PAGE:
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Another huge reason he loves this sport is companionship. “The shared passion of everyone within the sport makes the people I interact with feel like family. Being able to share in other people’s journeys and encourage them to fulfill a goal they may have not thought possible months ago, brings me just as much joy, if not more, than crossing the finish line myself”.

James says he is still so new to triathlon and is still figuring out his favorite distance.  James has completed Ironman Kansas 70.3, Border Wars 70.3 and is signed up for the Legend Free State 70.3 triathlon. “I like the half ironman distance because it is a long race that keeps me busy training, but now that I’ve “been there, done that”, I’m dialed into training for the full ironman distance at Michigan Titanium in August 2015. However, I will say that my hometown’s Salty Dog sprint triathlon is by far my favorite event because of how personal it is. I know just about everyone who races this event, and it is put on in the town I grew up in. It was my first triathlon, and I have done it every year since 2012!” 

As for advice to beginners, James humbly states “Something I still struggle with is comparing myself to others, especial those who are faster than me. What is key in this sport, especially to beginners, is to understand why are you doing triathlons? The answer most often is that they are doing triathlons for themselves. So Stop Comparing Yourself To Others! If you can go out on race day, or during any day of the week, and tell yourself that you did your best and gave it your all, then you have already succeeded. YOU WON. And never forget, you beat everyone else who is still sitting on the couch at home”. James also finds group training extremely valuable, it comes full circle to companionship as the core of this sport that he loves. “Training with people who know the discipline(s) and display greater skill than you, will only push you to be better but also are a key resource to tap into for your improvement in that discipline. Don’t hesitate to ask others. People in our tri club are always more than willing to help and give you an answer. And another tid-bit of advice: Body Glide is a triathlete’s best friend!”.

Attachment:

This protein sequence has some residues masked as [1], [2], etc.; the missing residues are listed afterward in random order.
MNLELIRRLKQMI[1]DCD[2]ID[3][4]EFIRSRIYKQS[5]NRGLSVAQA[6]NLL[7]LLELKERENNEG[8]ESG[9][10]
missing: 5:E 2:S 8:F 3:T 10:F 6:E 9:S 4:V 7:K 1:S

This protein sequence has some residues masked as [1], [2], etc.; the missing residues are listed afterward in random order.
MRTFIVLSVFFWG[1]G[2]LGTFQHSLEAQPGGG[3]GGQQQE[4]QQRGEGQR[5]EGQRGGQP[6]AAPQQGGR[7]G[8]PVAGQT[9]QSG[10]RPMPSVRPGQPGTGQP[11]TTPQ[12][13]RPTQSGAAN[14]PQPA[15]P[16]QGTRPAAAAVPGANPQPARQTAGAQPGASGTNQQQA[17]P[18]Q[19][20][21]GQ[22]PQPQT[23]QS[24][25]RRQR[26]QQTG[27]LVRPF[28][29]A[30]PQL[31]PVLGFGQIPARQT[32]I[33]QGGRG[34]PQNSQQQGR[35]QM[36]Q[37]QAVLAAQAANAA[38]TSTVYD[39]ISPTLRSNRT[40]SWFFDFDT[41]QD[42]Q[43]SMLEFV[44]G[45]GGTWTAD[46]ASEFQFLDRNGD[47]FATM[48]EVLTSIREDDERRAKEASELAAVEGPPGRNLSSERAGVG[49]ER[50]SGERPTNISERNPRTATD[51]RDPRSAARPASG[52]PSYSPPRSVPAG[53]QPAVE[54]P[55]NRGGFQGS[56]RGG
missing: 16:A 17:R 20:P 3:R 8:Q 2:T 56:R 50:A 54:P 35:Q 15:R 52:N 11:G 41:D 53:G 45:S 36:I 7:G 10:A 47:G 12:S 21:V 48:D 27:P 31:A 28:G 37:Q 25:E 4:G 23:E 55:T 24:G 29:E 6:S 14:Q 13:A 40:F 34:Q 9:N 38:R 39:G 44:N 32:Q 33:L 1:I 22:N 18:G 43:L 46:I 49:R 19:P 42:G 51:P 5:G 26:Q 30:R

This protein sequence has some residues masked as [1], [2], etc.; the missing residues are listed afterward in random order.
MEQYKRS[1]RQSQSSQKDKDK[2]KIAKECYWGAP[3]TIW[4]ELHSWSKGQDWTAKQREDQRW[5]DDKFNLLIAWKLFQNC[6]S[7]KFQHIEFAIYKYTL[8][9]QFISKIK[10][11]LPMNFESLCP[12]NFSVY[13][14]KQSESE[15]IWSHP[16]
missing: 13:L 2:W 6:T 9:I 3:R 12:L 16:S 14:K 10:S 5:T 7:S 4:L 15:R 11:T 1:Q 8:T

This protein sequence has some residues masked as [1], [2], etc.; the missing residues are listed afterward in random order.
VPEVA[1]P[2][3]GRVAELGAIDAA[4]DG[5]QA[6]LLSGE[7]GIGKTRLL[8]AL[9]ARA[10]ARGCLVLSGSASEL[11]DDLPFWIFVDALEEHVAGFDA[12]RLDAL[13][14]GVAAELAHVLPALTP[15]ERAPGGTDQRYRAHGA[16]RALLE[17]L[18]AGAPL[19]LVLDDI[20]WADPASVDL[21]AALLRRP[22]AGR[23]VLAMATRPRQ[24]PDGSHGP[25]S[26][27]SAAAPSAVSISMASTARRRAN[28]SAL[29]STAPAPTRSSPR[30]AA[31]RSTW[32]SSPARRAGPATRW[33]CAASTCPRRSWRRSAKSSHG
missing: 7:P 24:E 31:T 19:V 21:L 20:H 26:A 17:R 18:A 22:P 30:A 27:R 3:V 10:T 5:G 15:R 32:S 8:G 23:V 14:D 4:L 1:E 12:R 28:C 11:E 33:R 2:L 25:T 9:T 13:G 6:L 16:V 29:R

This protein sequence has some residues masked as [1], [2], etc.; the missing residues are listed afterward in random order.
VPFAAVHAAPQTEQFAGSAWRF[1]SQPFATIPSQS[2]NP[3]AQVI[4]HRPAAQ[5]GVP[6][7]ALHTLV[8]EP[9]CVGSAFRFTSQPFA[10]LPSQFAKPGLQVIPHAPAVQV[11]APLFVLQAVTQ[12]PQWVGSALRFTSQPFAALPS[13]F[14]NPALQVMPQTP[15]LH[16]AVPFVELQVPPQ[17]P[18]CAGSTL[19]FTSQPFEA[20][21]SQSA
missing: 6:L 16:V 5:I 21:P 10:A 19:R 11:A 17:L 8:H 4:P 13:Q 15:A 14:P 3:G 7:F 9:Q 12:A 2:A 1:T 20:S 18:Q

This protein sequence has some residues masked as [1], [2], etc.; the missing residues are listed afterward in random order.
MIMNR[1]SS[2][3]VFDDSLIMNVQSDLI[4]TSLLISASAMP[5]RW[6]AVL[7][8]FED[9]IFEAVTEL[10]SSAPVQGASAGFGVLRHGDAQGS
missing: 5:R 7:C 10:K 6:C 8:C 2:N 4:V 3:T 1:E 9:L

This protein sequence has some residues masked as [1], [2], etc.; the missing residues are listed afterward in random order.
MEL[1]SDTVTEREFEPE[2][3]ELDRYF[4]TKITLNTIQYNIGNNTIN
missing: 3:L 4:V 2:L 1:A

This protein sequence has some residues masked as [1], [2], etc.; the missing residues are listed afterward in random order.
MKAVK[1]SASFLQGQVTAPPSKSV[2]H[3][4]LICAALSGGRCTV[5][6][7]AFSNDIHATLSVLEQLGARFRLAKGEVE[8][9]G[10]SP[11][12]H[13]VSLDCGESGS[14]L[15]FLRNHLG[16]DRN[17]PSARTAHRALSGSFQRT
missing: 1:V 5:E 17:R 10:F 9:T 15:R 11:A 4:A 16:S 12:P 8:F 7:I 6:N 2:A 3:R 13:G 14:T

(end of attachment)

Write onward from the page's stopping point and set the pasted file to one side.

James learnt what it took to lead by example, a goal that he wanted to accomplish in his professional career, and instead his personal journey aligned him to achieve more than what he imagined was possible. “Triathlon doesn’t build character. It reveals it”– unknown.